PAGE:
Belmond Reid’s Palace, Funchal, Madeira, Portugal
She watches over the harbour and sea surrounding Funchal: pink, abundant, 125 years old – and still absolutely smashing in looks.
OK, OK she may have done a few face lifts during the years, the latest was just finished the other day, in fact.
But this grand old lady is, as they say, still “young at heart”.
The recent refurbishments included a brave move of the main entrance as well as breakfast facilities, now integrated with the pool restaurant.
The italian restaurant, Cipriani, is still the same and restaurant William just got a star in Guide Michelin.
Half board is still the best in the world; you choose a la carte from the three restaurants.
Don’t miss the gala champagne dinner. Free champagne (Pommery) and live music under the glittering chandeliers. Included in the half board. Incredible.
Above you see the 19th century Dining Room that hosts the traditional Reid’s Dinner Dance, and the Champagne Gala Buffet amidst the elegant columns and crystal, venetian chandeliers.
All restaurants serve as much local produce as possible. The local fruits, especially mango, papaya and passion fruit, are particulary tasty. A glass of Madeira wine is never wrong either. Or passion fruit poncha.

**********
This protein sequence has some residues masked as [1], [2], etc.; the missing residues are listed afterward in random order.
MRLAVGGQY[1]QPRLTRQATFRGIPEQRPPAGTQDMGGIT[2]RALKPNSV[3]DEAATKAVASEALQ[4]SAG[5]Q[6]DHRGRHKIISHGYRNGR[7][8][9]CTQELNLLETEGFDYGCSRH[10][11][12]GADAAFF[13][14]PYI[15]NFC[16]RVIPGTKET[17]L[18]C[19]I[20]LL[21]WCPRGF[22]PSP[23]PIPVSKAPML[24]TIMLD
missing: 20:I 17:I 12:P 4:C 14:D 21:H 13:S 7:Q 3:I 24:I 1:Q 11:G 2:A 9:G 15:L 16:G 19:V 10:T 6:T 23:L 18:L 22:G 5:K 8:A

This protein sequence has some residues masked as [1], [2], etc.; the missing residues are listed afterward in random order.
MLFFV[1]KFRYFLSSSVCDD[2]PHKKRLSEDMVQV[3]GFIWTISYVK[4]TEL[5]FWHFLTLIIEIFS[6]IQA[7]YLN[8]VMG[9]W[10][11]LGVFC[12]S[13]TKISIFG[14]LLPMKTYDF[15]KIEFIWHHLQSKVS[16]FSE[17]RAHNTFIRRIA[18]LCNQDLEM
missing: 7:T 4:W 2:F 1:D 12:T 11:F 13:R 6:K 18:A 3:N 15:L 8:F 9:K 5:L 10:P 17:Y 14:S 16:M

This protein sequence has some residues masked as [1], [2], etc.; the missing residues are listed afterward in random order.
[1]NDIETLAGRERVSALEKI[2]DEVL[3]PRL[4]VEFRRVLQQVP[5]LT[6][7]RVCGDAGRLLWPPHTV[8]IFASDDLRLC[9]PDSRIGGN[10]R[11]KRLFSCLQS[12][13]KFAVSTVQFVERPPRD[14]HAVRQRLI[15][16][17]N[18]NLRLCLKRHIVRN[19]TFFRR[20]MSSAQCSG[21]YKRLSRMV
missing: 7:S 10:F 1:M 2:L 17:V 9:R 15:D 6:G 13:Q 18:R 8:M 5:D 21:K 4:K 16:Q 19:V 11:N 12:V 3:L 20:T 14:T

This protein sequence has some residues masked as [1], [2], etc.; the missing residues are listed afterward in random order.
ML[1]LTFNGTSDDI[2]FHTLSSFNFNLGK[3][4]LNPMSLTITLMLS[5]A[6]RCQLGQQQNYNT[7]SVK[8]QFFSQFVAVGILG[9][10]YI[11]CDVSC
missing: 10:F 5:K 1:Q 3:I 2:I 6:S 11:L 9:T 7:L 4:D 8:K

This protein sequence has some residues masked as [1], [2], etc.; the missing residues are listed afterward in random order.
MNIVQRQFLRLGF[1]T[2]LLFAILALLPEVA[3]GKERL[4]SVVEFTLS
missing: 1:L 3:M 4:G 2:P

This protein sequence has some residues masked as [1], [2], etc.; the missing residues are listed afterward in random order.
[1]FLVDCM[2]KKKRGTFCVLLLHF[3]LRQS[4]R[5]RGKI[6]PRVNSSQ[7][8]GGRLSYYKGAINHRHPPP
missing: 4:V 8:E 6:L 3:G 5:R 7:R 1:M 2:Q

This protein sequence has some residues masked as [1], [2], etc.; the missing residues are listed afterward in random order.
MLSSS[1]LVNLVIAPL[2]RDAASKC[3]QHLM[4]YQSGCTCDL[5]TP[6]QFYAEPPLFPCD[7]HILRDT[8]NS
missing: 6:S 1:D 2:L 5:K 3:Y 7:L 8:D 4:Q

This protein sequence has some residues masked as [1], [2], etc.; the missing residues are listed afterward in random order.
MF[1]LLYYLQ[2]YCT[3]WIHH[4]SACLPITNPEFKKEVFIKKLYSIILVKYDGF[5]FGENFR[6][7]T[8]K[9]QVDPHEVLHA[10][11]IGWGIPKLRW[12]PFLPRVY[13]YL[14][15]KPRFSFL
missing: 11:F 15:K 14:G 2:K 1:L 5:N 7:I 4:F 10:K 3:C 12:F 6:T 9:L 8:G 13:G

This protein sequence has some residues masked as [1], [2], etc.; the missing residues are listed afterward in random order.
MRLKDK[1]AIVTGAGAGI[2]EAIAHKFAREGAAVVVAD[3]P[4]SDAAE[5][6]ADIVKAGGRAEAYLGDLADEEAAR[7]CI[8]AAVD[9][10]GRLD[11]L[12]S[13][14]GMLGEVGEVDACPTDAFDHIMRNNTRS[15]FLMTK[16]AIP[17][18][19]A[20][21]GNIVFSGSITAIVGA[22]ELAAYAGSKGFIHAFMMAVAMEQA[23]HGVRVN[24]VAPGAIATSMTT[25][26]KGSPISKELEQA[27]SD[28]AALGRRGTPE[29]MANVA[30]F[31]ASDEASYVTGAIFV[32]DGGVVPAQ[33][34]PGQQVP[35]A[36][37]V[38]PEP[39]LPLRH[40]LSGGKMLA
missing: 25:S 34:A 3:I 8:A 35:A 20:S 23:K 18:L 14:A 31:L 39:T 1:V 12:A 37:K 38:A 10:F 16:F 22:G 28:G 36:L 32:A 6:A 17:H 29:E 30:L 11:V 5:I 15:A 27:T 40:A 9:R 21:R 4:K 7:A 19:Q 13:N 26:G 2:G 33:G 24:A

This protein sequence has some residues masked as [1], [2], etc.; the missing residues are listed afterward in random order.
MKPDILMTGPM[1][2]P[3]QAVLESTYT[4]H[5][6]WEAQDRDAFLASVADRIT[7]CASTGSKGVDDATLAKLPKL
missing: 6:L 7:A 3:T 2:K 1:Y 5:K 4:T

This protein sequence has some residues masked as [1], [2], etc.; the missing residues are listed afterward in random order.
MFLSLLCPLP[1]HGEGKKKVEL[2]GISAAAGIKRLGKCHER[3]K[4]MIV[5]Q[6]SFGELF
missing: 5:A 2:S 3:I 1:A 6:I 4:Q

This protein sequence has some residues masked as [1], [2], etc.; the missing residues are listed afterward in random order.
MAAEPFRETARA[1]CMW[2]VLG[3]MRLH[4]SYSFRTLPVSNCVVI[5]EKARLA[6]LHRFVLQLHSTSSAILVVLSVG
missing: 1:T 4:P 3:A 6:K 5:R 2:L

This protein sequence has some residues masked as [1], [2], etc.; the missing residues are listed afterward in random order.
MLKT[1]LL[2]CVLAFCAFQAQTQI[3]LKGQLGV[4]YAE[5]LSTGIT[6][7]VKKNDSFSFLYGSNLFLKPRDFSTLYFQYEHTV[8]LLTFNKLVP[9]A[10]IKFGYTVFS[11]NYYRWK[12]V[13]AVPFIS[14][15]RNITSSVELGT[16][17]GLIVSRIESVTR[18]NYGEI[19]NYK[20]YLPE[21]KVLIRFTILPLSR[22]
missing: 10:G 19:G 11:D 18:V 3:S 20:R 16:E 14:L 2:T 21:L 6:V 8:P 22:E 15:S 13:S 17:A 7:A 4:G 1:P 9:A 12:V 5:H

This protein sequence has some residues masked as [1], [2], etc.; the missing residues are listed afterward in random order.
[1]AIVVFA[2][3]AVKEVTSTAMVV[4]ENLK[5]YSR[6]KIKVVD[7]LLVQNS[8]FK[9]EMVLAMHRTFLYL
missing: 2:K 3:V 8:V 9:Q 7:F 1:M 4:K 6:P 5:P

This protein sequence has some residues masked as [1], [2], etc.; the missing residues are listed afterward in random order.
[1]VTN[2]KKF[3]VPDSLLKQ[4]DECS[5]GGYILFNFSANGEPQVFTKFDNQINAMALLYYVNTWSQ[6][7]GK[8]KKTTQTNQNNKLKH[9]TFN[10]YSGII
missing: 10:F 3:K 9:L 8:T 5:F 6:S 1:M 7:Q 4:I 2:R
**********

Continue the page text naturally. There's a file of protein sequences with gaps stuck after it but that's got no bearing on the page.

If you’re finding Reid an unlikely name for a Portuguese hotel founder, you’re not wrong. Reid’s Palace was founded 125 years ago by a Scotsman of that name.
The relationship between the British and the Portuguese island of Madeira is deeply rooted.
From the early years, everyone who was anyone, from Churchill on down, has spent some time here at Belmond Reid’s Palace.
Needless to say, the royal family was here. As well as Linn Knutson, picture below, with her somewhat short companion Elias, compensating his size by being stinking rich 😉 Plus Reid’s were out of boxes to stand on for short men with super models beside them. But you know, even the sun has it’s spots, that may be a bit over the top even for a 125 year old lady known for her flawless service.
I’m just joking. They do have boxes too. With Belmond Reid’s Palace engraved on top. Most often used to contain hotel information, though.